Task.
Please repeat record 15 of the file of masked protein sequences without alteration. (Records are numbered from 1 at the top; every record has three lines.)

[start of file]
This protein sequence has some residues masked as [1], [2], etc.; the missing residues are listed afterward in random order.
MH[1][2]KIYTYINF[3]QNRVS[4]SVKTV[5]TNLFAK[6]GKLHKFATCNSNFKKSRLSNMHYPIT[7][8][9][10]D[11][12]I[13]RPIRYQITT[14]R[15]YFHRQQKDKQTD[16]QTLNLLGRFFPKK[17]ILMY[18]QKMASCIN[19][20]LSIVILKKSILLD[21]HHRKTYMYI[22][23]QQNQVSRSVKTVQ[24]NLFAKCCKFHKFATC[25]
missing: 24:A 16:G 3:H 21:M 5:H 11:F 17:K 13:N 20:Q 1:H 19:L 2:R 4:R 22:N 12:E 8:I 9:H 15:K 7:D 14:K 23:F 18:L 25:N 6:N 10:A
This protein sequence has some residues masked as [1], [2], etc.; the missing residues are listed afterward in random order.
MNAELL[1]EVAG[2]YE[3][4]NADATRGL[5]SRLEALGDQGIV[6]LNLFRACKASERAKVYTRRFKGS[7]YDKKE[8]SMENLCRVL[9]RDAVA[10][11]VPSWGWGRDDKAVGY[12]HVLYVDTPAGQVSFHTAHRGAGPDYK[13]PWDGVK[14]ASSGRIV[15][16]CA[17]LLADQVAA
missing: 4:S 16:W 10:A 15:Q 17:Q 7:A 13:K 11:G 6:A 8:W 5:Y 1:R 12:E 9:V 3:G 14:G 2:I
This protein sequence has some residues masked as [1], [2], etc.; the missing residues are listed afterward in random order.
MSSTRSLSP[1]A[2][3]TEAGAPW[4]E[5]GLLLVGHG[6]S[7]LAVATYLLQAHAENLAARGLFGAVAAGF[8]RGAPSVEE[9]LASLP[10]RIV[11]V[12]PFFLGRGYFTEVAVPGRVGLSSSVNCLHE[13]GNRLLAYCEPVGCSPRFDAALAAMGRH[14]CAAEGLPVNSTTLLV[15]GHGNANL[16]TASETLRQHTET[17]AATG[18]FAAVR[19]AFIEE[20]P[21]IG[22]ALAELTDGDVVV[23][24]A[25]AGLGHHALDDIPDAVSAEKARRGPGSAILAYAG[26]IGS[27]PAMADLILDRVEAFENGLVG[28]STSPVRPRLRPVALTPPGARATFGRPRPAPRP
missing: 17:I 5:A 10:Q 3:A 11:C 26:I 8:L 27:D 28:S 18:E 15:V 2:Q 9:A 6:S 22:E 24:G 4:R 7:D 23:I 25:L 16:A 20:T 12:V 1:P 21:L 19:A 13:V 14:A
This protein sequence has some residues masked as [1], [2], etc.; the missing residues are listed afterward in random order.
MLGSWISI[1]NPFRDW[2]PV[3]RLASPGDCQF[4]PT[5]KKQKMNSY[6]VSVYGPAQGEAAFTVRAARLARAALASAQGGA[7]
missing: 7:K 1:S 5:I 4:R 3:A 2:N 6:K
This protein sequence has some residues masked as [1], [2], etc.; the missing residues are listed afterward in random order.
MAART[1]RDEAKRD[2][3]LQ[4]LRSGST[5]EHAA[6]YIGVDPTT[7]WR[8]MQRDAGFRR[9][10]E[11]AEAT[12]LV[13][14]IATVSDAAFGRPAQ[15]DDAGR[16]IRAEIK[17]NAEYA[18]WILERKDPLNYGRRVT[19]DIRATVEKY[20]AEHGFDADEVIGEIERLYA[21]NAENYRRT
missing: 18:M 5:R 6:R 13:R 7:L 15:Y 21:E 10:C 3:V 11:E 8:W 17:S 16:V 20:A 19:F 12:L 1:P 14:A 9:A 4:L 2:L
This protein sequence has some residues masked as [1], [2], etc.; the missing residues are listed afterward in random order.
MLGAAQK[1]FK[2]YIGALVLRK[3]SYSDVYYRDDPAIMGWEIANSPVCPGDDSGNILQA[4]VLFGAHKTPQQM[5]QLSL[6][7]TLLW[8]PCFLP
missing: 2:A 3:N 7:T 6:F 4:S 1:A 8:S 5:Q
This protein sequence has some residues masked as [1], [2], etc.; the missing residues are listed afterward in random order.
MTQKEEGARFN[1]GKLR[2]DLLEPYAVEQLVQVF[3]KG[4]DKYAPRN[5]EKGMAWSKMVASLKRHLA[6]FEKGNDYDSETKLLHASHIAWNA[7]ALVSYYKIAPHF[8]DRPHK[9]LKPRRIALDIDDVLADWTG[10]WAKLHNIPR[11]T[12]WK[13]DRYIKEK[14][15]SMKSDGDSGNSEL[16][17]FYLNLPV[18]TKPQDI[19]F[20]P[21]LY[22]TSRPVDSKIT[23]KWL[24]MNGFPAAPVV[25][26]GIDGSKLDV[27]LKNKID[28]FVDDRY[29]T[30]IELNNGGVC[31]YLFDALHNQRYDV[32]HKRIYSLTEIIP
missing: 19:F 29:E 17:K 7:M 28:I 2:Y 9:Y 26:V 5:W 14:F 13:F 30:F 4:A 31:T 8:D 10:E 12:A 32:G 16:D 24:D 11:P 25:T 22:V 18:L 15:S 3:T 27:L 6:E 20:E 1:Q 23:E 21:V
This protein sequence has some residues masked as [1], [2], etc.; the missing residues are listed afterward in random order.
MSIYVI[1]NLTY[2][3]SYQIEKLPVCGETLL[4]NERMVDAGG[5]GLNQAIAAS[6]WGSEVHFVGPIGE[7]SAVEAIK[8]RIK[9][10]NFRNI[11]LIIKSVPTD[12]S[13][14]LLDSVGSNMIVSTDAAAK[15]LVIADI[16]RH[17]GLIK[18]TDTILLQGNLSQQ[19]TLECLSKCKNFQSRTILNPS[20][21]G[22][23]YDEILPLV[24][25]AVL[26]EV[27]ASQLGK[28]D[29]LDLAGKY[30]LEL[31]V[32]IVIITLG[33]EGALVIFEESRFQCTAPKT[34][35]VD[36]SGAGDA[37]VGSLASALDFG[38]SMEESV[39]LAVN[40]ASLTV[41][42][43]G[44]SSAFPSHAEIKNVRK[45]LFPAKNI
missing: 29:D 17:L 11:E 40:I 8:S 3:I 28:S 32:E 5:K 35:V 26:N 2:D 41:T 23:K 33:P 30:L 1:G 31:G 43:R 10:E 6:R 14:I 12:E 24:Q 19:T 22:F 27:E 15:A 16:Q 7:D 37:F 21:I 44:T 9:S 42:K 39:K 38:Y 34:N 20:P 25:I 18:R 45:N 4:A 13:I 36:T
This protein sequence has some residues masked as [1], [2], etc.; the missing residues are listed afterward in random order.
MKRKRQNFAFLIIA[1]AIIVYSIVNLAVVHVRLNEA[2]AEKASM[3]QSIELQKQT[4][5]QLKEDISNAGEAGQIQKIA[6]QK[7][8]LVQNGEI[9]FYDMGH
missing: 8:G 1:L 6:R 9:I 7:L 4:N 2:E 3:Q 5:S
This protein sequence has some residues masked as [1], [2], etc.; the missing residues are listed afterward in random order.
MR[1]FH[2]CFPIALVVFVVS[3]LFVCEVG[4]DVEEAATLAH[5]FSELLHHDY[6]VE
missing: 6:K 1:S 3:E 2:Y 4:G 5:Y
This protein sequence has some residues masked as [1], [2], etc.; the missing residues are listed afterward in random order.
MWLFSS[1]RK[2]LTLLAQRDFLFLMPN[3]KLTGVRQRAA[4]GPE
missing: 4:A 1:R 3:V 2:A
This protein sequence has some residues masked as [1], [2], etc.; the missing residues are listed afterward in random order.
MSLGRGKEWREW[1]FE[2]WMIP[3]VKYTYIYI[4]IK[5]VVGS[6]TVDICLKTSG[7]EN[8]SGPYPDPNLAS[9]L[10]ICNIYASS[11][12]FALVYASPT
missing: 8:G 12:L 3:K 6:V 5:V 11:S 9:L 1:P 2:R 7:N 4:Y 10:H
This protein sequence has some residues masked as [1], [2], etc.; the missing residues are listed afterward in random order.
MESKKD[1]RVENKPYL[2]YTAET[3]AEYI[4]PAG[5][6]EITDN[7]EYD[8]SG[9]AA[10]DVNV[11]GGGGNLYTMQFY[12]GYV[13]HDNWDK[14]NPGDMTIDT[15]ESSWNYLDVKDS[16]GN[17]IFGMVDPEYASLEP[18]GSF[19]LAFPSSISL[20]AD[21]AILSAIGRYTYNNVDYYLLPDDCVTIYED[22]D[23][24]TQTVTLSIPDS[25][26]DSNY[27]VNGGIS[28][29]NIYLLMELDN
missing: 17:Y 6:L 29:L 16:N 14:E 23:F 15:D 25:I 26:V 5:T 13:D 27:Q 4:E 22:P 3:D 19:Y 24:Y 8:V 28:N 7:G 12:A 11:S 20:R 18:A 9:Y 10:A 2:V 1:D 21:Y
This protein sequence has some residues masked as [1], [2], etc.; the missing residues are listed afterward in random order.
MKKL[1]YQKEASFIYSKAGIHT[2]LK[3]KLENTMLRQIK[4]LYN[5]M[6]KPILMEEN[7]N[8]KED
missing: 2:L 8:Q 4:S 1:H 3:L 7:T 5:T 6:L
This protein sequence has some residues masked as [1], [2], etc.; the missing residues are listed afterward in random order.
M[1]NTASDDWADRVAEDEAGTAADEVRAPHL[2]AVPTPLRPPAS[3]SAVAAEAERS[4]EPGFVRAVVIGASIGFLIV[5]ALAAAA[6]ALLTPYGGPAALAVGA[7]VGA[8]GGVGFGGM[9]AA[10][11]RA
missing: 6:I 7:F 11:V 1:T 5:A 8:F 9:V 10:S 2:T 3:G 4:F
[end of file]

This protein sequence has some residues masked as [1], [2], etc.; the missing residues are listed afterward in random order.
M[1]NTASDDWADRVAEDEAGTAADEVRAPHL[2]AVPTPLRPPAS[3]SAVAAEAERS[4]EPGFVRAVVIGASIGFLIV[5]ALAAAA[6]ALLTPYGGPAALAVGA[7]VGA[8]GGVGFGGM[9]AA[10][11]RA
missing: 6:I 7:F 11:V 1:T 5:A 8:F 9:V 10:S 2:T 3:G 4:F